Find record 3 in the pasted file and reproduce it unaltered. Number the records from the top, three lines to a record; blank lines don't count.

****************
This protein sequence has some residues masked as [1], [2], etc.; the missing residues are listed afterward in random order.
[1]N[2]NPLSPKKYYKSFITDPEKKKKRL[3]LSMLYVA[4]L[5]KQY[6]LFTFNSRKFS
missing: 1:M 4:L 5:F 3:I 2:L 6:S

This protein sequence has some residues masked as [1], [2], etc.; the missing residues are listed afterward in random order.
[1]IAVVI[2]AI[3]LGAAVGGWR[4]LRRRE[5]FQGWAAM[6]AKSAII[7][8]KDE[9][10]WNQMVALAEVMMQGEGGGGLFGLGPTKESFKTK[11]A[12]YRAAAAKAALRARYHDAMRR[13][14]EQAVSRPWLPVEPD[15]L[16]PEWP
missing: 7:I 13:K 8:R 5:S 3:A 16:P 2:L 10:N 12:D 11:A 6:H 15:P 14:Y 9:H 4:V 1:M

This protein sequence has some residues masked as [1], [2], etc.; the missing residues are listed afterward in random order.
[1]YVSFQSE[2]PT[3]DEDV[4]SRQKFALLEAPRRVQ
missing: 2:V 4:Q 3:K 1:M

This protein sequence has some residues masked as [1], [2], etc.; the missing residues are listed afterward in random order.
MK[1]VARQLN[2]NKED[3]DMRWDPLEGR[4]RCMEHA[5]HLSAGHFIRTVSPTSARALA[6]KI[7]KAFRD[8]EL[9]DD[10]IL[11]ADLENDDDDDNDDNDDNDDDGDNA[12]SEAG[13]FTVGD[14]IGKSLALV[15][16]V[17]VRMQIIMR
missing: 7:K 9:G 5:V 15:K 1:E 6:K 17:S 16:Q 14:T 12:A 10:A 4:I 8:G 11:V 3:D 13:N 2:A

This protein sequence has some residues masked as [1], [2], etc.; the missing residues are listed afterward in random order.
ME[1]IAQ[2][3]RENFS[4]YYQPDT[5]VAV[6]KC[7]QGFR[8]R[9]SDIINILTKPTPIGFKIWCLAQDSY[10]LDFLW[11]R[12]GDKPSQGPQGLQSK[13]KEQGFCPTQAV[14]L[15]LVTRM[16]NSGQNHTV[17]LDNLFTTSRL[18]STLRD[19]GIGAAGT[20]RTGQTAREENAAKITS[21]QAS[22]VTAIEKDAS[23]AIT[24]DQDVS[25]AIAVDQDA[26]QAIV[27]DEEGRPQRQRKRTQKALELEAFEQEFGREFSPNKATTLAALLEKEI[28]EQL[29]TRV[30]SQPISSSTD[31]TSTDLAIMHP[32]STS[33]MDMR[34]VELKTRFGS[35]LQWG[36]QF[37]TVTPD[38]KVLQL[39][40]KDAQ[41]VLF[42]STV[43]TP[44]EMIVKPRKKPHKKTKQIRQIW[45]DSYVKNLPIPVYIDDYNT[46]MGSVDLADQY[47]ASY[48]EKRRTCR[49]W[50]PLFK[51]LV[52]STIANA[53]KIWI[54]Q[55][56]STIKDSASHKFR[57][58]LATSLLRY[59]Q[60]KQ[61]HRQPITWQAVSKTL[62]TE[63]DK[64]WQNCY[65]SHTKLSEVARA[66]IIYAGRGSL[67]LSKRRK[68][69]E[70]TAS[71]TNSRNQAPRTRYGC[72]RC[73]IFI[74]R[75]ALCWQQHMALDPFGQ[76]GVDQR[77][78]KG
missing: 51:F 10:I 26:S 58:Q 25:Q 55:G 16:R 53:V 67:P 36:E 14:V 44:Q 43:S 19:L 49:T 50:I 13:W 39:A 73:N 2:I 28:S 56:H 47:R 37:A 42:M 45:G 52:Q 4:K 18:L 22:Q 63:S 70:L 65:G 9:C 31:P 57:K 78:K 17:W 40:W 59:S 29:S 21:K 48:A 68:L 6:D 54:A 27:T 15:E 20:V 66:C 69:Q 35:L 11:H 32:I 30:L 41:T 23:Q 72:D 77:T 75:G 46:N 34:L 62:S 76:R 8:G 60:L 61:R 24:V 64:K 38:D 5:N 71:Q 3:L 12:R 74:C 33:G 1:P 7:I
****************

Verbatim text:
This protein sequence has some residues masked as [1], [2], etc.; the missing residues are listed afterward in random order.
[1]YVSFQSE[2]PT[3]DEDV[4]SRQKFALLEAPRRVQ
missing: 2:V 4:Q 3:K 1:M